After heading on again, the characters will travel upon a road of gray flagstones, which makes travel remarkably rapid. They come to an enormous tree which has fallen, blocking the path. It is spongy with rot and coated in fruiting bodies of both odd and unsavory hues. It's wood has bleached to a gray color. Characters trying to clear it will be accosted by a woman who claims the fruits as her own. If they travel around the tree, which, due to the placement of gullies on either side of the track is a laborious course, she still waylays them for using her road, but not paying the toll.

The Dame of the Road of Polished Flagstones is elderly and has gray hair. She wears clothing of gray wool and has a shawl of wolf's fur. Her hands are covered with iron gauntlets and she always lays the right over the left. She will also will also abuse the characters, saying that they have damaged her tree, trodden dirt all over her nice road and ruined her crop. She will call them all sorts of horrible names, ask if they are descended of Scandians, then demand they take the trial of hot iron to prove it.

She will accept combat instead, against the Thegn at the end of her road. He is a brute and a bandit, also a well-known rapist and a defiler of graves. He does not, however, attack people in mead-halls, so that is where women shelter from him while he adulterates graves. She agrees to pay the price of their wounds, if the players think to ask, so long as they are victorious.

At their assent, she disappears and the heir feels a stabbing pain in his right hand. He loses three hit points and is 
marked with the glyph of vengeance. This will add one to the damage he does with each successful blow of his weapon upon his opponent. The point is added after the subtraction of armor, so that he does at least a point of damage whenever he wins the opposed resolution roll.

At the end of the road is a small motte and bailey structure, wherein dwells the bandit chieftain. Characters are faced with the classical Pendragon dilemma of how to get into a fortified structure. In this case, it is relatively simple. The bandit chief wants the horses and valuables of the player characters and he is more than certain that he can take them. He opens the gates for them and allows them to enter.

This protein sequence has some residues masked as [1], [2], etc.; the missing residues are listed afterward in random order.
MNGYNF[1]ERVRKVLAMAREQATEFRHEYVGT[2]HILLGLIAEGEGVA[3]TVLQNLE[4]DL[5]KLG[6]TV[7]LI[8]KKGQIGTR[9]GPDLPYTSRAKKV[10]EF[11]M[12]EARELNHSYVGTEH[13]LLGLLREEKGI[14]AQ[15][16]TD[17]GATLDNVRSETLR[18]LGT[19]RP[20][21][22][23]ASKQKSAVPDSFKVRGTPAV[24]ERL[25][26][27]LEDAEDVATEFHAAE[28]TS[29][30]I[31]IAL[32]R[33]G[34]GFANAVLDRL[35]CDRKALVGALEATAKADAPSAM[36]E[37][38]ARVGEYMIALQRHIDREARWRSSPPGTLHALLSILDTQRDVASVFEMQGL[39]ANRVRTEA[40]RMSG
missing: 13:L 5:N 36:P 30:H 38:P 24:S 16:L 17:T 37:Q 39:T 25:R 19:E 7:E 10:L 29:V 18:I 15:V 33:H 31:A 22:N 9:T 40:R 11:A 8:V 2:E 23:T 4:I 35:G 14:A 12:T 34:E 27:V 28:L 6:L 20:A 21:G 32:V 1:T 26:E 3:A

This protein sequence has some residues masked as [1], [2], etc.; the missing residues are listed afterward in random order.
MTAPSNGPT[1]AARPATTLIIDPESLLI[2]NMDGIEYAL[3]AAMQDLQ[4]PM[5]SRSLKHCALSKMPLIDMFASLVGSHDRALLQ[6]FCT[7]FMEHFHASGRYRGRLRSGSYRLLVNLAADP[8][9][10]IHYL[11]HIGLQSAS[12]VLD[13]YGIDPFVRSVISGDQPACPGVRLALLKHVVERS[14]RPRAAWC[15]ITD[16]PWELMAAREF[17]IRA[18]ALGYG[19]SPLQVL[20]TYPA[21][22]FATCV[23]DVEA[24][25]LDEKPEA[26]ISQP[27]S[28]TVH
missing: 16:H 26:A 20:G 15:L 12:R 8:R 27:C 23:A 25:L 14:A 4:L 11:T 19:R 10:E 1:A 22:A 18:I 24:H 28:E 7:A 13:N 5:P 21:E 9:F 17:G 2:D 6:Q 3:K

Aelfric, the chieftain, is an elderly man who has fought off the years well. He is haggard and has scars aplenty to testify to his bravery and resilience. He asks the characters to dine with him, but at the feast the characters will find themselves the center of attention, greedily stared at by his henchmen. Eventually he will ask for stories from the characters. Caedwalla will arrange with the other characters to speak last. He will tell of his father's victory over the Scandian warrior.

Aelfric will laugh at him, then tell the story of how he killed Caedwalla's father, incinerated him, then added him to his Sack of Ashes. A leather bag is hug from the ridge-pole of his dining hall. He always incinerates his enemies, he says, as it prevents them haunting him. With a critical Awareness check, characters can see something inside the bag wriggling. Caedwalla is incensed, but makes his Hospitality vs. Love (Family) check and so keeps his peace. His host asks the characters to leave in the morning, saying that he will give them a day's start.

The next morning, after the characters have passed out of the gate of Aelfric's stead, Caedwalla will call out to Aelfric, proclaiming him to be ignoble in any number of ways and demanding trial by combat for his spear and the box of Ashes. Aelfric will ignore him. Caedwalla shouts that the leader of the bandits is a Nithing and that all who serve such a one are worse than the lick-spittles of a dog. That gets some attention.